Many Americans believe in second chances.
Just ask Mark Sanford, the former South Carolina governor who disappeared during a six-day tryst with his mistress after claiming he was hiking the Appalachian Trail. His wife left him, but voters have since made him a congressman.
But if Sanford had beaten up an 86-year-old man? Few, we think, would be so sympathetic.
Yet the Beverly City Council is being asked to give a second chance to a hot dog vendor whose peddler’s license was suspended after he was arrested for attacking an elderly man outside a bar. His lawyer says John Doyle, 57, has addressed “the core issue that has brought about this problem” — his drinking. After his June 1 arrest, Doyle checked into a detox program, attended a day treatment program and is going to Alcoholics Anonymous meetings, his lawyer said.
All that is commendable, but hardly seems to be the “core issue.” Lots of people get drunk, but they don’t punch elderly people in the head, pursue them when they try to get away, knock them down, kick them — and then threaten a witness. Alcohol may be a contributing factor, but the real concern here is violence.
It’s important to note that Doyle has not yet had his day in court; he has not been convicted, and he pleaded not guilty at his arraignment.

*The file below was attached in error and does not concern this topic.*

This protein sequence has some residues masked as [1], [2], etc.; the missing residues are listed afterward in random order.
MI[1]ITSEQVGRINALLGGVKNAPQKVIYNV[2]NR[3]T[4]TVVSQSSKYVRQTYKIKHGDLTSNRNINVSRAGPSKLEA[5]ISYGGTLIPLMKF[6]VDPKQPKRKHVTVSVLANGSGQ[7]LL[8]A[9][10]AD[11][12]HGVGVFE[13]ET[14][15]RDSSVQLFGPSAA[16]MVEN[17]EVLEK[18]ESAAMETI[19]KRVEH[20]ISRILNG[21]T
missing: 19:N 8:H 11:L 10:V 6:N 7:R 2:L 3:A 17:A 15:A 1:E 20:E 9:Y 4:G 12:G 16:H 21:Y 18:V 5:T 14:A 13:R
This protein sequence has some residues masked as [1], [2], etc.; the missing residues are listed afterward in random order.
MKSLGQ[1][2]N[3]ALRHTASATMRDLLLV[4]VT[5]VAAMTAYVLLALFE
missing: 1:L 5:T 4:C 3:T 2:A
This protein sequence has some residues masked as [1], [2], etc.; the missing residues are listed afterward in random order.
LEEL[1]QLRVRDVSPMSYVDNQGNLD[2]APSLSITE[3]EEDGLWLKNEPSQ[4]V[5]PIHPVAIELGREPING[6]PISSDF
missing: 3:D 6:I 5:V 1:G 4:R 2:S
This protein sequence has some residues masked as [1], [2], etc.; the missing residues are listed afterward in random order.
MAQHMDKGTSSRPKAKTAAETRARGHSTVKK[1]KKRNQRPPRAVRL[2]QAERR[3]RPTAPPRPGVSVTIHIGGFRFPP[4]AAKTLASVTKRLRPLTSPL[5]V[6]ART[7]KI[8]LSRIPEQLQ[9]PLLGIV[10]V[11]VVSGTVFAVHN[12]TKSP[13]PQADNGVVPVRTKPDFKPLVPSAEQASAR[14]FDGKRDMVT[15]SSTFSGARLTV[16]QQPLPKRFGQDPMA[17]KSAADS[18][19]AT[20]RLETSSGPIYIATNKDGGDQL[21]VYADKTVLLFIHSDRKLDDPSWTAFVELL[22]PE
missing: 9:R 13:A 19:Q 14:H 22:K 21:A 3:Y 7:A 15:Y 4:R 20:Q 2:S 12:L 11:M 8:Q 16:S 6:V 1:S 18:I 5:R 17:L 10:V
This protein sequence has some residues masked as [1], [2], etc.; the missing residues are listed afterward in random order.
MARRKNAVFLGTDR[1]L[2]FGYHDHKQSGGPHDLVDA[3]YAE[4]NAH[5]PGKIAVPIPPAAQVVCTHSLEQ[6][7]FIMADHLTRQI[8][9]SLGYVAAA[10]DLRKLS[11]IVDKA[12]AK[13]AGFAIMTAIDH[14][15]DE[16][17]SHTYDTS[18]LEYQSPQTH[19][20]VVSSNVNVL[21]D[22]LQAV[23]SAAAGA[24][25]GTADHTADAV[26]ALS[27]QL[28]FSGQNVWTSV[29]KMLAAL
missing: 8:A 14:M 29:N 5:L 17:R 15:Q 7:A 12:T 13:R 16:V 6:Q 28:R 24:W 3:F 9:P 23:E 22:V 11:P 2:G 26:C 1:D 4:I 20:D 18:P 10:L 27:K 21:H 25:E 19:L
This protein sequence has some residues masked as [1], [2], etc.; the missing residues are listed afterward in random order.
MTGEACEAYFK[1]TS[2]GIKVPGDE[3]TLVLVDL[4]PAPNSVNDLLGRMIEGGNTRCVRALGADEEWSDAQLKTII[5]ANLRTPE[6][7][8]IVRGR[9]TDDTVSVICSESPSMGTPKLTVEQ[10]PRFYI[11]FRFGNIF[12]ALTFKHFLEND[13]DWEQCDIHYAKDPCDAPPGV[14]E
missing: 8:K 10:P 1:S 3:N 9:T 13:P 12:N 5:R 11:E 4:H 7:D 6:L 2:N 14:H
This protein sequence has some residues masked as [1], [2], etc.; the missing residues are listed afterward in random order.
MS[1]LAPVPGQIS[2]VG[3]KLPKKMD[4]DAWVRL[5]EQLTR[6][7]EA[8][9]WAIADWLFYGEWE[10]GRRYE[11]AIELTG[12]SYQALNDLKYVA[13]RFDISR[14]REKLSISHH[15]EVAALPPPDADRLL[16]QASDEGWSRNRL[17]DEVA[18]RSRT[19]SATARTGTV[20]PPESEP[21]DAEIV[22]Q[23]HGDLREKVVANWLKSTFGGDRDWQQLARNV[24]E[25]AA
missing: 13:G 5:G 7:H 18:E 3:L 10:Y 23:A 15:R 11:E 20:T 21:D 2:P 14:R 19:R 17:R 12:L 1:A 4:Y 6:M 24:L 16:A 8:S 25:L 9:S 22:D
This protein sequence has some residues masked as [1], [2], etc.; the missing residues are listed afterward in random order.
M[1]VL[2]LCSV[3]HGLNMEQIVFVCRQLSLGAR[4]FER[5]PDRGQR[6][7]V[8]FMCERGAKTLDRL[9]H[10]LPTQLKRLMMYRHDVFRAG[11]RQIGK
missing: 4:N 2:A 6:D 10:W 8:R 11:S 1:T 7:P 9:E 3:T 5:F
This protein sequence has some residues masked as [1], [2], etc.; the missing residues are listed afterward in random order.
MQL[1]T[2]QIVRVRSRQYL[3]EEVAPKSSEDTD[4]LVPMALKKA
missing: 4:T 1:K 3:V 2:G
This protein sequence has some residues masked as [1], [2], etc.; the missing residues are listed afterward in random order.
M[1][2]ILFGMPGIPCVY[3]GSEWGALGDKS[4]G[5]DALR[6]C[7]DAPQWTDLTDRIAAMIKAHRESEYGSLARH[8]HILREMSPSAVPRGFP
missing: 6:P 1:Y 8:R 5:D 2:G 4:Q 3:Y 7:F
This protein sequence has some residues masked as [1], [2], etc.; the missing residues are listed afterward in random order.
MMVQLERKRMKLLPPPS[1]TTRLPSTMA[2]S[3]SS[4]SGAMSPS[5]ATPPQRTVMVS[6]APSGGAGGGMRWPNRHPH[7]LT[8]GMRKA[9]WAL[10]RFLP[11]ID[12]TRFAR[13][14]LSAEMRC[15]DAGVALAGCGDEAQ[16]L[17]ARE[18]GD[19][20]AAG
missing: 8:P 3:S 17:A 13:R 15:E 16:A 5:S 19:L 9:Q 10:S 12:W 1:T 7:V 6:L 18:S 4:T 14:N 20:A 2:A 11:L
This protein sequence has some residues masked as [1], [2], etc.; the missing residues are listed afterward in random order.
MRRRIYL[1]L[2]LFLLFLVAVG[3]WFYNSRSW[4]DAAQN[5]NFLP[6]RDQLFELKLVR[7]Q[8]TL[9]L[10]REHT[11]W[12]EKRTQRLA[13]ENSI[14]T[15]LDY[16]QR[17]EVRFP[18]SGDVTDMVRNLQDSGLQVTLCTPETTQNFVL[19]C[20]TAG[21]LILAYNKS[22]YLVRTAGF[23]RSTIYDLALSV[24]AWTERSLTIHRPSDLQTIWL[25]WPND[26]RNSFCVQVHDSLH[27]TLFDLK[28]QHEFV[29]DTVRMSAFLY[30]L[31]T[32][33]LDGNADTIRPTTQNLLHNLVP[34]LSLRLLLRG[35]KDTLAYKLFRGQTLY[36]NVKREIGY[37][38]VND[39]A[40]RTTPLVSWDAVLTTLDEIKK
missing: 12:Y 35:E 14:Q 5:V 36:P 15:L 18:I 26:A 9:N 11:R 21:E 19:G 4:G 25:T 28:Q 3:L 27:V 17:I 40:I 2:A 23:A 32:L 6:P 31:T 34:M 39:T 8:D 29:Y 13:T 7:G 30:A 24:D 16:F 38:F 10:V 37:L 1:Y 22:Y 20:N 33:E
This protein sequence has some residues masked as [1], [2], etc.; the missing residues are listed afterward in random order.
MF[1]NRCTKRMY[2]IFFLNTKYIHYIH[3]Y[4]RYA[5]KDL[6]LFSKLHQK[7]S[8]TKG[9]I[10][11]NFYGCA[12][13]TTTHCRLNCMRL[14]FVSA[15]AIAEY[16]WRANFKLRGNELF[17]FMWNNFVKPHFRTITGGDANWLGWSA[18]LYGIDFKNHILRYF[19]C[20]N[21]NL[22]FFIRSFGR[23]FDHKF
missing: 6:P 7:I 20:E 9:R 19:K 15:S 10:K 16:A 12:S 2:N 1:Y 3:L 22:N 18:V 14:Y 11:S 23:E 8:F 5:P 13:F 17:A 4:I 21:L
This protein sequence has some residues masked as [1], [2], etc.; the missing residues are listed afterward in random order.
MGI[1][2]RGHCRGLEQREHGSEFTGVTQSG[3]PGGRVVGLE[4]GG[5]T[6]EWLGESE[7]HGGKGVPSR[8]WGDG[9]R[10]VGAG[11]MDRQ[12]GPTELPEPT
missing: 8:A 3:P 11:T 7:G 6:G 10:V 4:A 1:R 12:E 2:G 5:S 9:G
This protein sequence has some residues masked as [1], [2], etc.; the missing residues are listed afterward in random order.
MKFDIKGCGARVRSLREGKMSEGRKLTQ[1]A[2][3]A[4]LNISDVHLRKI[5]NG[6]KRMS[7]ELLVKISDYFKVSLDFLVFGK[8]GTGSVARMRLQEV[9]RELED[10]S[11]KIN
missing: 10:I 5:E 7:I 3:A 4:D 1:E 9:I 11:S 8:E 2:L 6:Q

Given the charges, however, police Chief Mark Ray promptly asked the council to suspend the peddler’s license, and the council promptly agreed. Now Doyle’s lawyer is asking them to give his client another chance, since his hot dog stand is his sole source of income, he’s trying to solve his alcohol problem, and the charges against him did not stem from any incident on the job.
Councilors, while leery, agreed to consider the request and will not vote until July 15.
It shouldn’t be a difficult decision.
While all of us can forgive bad behavior and wish someone well when he seeks to make amends, the issue here, as Councilor Scott Houseman pointed out, is the safety of the public. If Doyle can fly off the handle and become violent when angry, the city has no business giving him a license to interact with mothers and children at Dane Street Beach or commuters at the train depot.
And if anything should happen after councilors returned his license, knowing about the previous incident, the city could well be liable.
It’s also important to note that only five weeks elapsed between the date of Doyle’s arrest and the effort to reinstate his license. That’s not enough time to know whether he will be successful in addressing his problems.
The police chief has already said there is no way he could sign off on Doyle’s “certificate of character,” a step in the licensing process. We expect councilors will come to the same conclusion, and advise Doyle to find another line of work.